This morning I decided the Johnson Grass problem needed to be addressed so I ventured out in that general direction, armed for battle. I have been fighting and re fighting this battle all summer, and last summer and the one before that. Johnson Grass is tenacious; you can spray it with chemicals but you will have to repeat that operation over and over again throughout the season to get a good kill on it. Or, you can do some of what we call 'mechanical control', which means that you pull it out or mow it down over and over again so that it does not set seed. Yes, it does have lots of reserve in the roots (which remind me of scorpions by the way and therefore add to my dislike for the plant) but if you are vigilant it will eventually die (or so the soothsayers say). This small patch is the last vestige of the monster in this particular garden patch.
However, before I even reached the site of battle, I was stopped in my tracks by the shine and sparkle of the garden, alive with insects and joyous with the colors of Autumn. I fetched the camera so I could share it with you.
The first thing I noticed was the Morning Glories which have nearly taken the place, despite having been jerked out of every bed all summer long (you can't kill them). They have climbed to the top of Nate's little Magnolia (above) and have taken charge of the blackberry trellis, the pepper plants and the ground in between. I was absolutely enthralled with this purple blooming Magnolia; very festive!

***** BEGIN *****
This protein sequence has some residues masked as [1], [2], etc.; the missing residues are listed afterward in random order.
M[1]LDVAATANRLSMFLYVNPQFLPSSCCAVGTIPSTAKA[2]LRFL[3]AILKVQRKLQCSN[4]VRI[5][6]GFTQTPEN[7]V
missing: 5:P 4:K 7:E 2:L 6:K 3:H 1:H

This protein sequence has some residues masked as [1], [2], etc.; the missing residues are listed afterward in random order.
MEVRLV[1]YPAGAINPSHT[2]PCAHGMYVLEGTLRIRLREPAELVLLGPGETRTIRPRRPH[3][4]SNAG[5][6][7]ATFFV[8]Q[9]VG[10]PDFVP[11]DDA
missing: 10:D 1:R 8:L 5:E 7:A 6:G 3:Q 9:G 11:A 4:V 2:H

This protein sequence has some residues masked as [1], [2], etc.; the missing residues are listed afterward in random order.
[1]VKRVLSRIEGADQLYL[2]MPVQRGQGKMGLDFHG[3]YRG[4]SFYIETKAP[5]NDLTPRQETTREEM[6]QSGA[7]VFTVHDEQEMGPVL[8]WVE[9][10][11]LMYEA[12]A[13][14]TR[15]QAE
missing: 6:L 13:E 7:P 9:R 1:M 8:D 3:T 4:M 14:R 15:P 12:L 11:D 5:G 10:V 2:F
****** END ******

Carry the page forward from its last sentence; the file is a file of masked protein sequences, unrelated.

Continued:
These are the colors I have at the moment, but you should know that Morning Glories are akin to Four O'Clocks and the Oak family in that there is quite a bit of 'hanky panky' that goes on all the time. Oh yes, I did say 'hanky panky' and you know what I mean by that phrase. So, next year my Morning Glories will have be a different shade of blue and red and the Four O'Clocks will have changed their colors as well. It is so nice to have families that get along.
This is my new shade of the year for the Four O'Clocks
The various species of bees and butterflies are still hard at work on the Blue Salvia and the Lantana but their numbers are dwindling. All the swallowtails, blue, black and yellow, have moved south or fluttered to the earth beneath the foliage that still stands, enriching the soil. I discovered a praying mantis clinging to my front door screen as I went outside....praying for invitation to stay the winter inside with me I suppose. No, my friend, you are on your own.
Isn't this one fabulous!?
Maggie's Wood looks fantastic and I am beginning to see the fluff of new grasses blurring the brown earth. (Special thanks to my friend Allen Spencer who is watching and watering the wood when I need to be in STL with my sweet Zaney boy).
This is my harvest of the morning: Swiss Chard, sweet yellow peppers and some sweet potatoes from a week or two ago that I threw into the picture for diversity. If you have not yet dug your sweet potatoes, you should.
The sparkle that first caught my eye came from every leaf of every grass, from their furred and arched seed heads and the leaves of roses, chard and spearmint. I haven't figured out how to catch that shine and sparkle in a picture yet, but you have seen it on cool, Fall mornings on days that follow a rain. It sings! It laughs! That living light which gathers on the edges of all life stands with its arms up and its back to the coming snows and shouts alleluia, amen and whoopie!